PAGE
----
TALLINN - Tallinn Mayor Edgar Savisaar lashed out at the government for what he said were egregious economic failures, saying that gross domestic product would grow by only 2 's 3 percent in 2008.
Speaking at a Dec. 15 meeting of the Center Party, which he chairs, Savisaar said the economy was falling and that the worst was yet to come. In his words, 2008 was gearing up to be the most difficult year for Estonia's economy since the country gained its independence in 1991.
"Right now the forecast for economic growth next year is 4 - 5 percent, but in reality it will barely reach 2 - 3 percent," Savisaar was quoted as saying by the Center Party's press service.
According to a preliminary estimate, third quarter GDP growth was 6.4 percent, down from 7.3 percent in the second quarter.
He said inflation would continue to increase and hit double-digit territory next year, which will be a disgrace for the government, which, in his opinion, has failed to undertake any measures to reverse the trend.
Annual growth of consumer prices in Estonia was 9.1 percent in November, while prices for the month alone shot upward 1.4 percent.
Prime Minister Andrus Ansip, who headed the previous government coalition that included the Center Party, responded immediately. In an interview with SL Ohtuleht, he said that the slower rate of growth was welcomed and talk about a contracting economy was plain wrong.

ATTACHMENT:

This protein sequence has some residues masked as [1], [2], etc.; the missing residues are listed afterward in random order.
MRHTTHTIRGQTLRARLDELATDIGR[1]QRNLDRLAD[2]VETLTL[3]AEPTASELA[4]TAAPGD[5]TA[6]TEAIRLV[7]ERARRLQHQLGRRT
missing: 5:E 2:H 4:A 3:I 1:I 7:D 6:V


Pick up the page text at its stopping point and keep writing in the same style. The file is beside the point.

"The economy grew rapidly. A slowdown in the growth rate was inevitable, and we spoke about this," he said. "When economic growth was 11 percent, then everyone blamed the government for not doing anything to prevent an overheating."
He said the current GDP growth rate of 6.4 percent was one of the highest in the EU and therefore any statements that the economy was contracting were incorrect. "If during a crisis the unemployment rate is 4.2 percent, then I'll dare say that I don't mind living in such a crisis," Ansip said.
"Businessmen have put too much focus on macroeconomic problems. They should think more about their companies," he said, adding that wages and salaries have been rising faster than productivity and this was undermining Estonian businesses' competitiveness. "Every businessman should think what will happen after salaries rise 20 - 30 percent" and how to remain competitive, the prime minister said.